The other important aspect of the Escarpment wines is how they reflect their origins. With the 2003 vintage, he introduced his flagship ‘Kupe’ single vineyard Pinot Noir, from close-planted, low-trained Abel clone vines. I was one of the guest pickers harvesting the grapes. This has proven to consistently be the most powerful and concentrated and complex of his Pinot Noir wines. It can handle and receives the highest proportion of whole clusters, the 2013 vintage with 70%, as well as the most oaking. In 2006 Larry introduced three other single vineyard expressions, demonstrating the different terroirs in Martinborough. Called the ‘Insight’ range, they literally provided an insight into the characteristics of established old vines from sites, these being the ‘Barton’ vineyard in Huangarua Road, this wine called ‘Te Rehua’, the ‘Cleland’ vineyard on Cambridge Road, this labelled ‘Kiwa’, and the ‘McCreanor’ site on Princess Street, named ‘Pahi’. From their inaugural vintage, they have displayed the same behaviour and wine style every year made, giving proof to the expression of terroir in Martinborough. I should note that on Jack McCreanor’s passing, the ‘Pahi’ vineyard has been sold, so Larry is seeking fruit from another ‘A Grade’ vineyard.

World Class Pinot Noir
The Escarpment Vineyard Pinot Noirs must be considered some of this country’s very best. Larry has ensured all of his Pinot Noirs are of this standard, and because of this, I’ve always featured the Escarpment Vineyard as a contender for my ‘Winery of the Year’ award. However, it was the stupendous quality of the 2013 vintage wines that saw the Escarpment Vineyard come through as my winner, despite some extremely strong competition from wineries in Hawke’ Bay and Central Otago, both these regions experiencing stellar vintages as well.

For the 2013 wines, I rated the Escarpment ‘Kupe’ Pinot Noir 20.0/20. It is full, complex, structured and complete, and it pushes the boundaries. I rated the ‘Te Rehua’ Pinot Noir 19.5+/20, this having a beautiful aromatic and rich fruit quality. The ‘Kiwa’ Pinot Noir is a more complex and ‘funky’ style, some see as European in character, and I rated it 19.5/20. I love this wine. And the ‘Pahi’ is the most elegant, perfumed and refined, undeniably gorgeous, and I scored it 19.0/20. The Martinborough regional blend Pinot Noir earned an 18.5+/20. This is fully representative of the Martinborough district as a whole, and carries the signature Escarpment robustness and complexity. Unfortunately the scores do not tell the full story, and one must drink the wines to experience and appreciate their proper nature and glory. They are all magnificent and very individual wines.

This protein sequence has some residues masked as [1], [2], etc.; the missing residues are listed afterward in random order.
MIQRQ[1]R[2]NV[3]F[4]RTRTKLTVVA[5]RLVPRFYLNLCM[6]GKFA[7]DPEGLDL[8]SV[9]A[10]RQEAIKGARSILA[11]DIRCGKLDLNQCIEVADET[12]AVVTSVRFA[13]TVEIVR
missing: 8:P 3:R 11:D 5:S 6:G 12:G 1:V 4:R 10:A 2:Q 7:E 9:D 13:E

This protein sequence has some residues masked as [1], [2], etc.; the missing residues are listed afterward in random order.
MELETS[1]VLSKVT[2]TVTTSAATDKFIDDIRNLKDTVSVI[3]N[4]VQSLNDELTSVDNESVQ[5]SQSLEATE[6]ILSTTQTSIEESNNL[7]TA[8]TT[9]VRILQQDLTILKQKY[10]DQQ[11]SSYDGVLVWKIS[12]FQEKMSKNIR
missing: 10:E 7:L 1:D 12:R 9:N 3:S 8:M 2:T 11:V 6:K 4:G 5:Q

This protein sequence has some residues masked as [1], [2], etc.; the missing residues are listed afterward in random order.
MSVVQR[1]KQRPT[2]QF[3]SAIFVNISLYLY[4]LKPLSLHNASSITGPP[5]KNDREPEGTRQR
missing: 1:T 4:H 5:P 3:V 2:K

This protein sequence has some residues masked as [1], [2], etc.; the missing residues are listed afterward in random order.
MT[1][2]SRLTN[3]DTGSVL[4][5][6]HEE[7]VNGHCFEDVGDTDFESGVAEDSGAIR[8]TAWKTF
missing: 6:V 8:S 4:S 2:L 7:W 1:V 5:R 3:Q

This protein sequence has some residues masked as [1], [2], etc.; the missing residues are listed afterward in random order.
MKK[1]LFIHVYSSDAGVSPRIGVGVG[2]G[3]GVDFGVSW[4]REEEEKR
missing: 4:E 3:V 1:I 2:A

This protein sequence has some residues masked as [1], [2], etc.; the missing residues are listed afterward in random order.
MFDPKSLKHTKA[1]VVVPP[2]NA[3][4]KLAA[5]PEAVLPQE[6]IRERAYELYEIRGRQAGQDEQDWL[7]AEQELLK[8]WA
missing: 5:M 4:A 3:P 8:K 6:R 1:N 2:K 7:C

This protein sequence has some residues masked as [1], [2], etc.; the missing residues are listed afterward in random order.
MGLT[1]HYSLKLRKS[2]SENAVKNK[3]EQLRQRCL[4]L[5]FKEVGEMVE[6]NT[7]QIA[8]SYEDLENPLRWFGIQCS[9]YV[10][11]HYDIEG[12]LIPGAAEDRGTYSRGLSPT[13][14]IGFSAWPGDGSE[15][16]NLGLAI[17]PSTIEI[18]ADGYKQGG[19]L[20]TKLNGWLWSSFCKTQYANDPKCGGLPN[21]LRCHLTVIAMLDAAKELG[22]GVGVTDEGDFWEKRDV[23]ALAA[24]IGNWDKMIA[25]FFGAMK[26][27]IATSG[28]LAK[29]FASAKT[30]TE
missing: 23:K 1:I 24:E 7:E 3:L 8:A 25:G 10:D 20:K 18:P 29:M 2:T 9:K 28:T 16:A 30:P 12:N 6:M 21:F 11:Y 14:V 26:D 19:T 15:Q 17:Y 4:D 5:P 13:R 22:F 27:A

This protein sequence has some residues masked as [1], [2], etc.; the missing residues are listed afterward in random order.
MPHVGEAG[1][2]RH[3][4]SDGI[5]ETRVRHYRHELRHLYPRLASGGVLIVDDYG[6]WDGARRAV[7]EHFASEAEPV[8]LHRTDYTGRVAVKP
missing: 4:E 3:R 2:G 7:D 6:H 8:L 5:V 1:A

The 2013 wines have received critical acclaim from all quarters of the globe since I first published my reviews in July, earlier this year. The praise comes from commentators of much greater repute than I could ever have, so I am pleased to be in their company in seeing these wines of world class.

The Bigger Picture at Escarpment
In 2012, the Kirbys decided to put their share of Escarpment Vineyard up for sale. It was an unsettling time for Larry and indeed followers of New Zealand Pinot Noir, not knowing the future for one of this country’s best labels. While there were a number of interested parties, the Kirbys have now decided to reinvest back into the Escarpment Vineyard, and there will be increased ferment space and more warehousing, along with plans to finish off the winery.

Much of the recent work at the Escarpment Vineyard has been in the vineyards, and there is the intention to head towards organic viticulture following a number of trials over the years. Rowan Hoskins, son of Nick Hoskins who has had a major input in the establishment and development of many of the vineyards in Martinborough, is the incumbent Escarpment viticulturist. While we tend to associate the Escarpment Vineyard solely with Larry McKenna, Larry is quick to give considerable credit to his winemaker Huw Kinch who joined the company in 2008. Huw is fully involved in all the vineyard and winemaking decisions with Larry, and they work most effectively as a team. The other essential person at the Escarpment Vineyard is Catherine Ellis, the global business manager, of Borneo-Chinese descent, coming from Australia, with extensive contacts throughout Asia. Larry’s son Ryan has taken a step into the wine industry too, now having completed several vintages in various parts of the world. It appears that Larry may have a natural successor…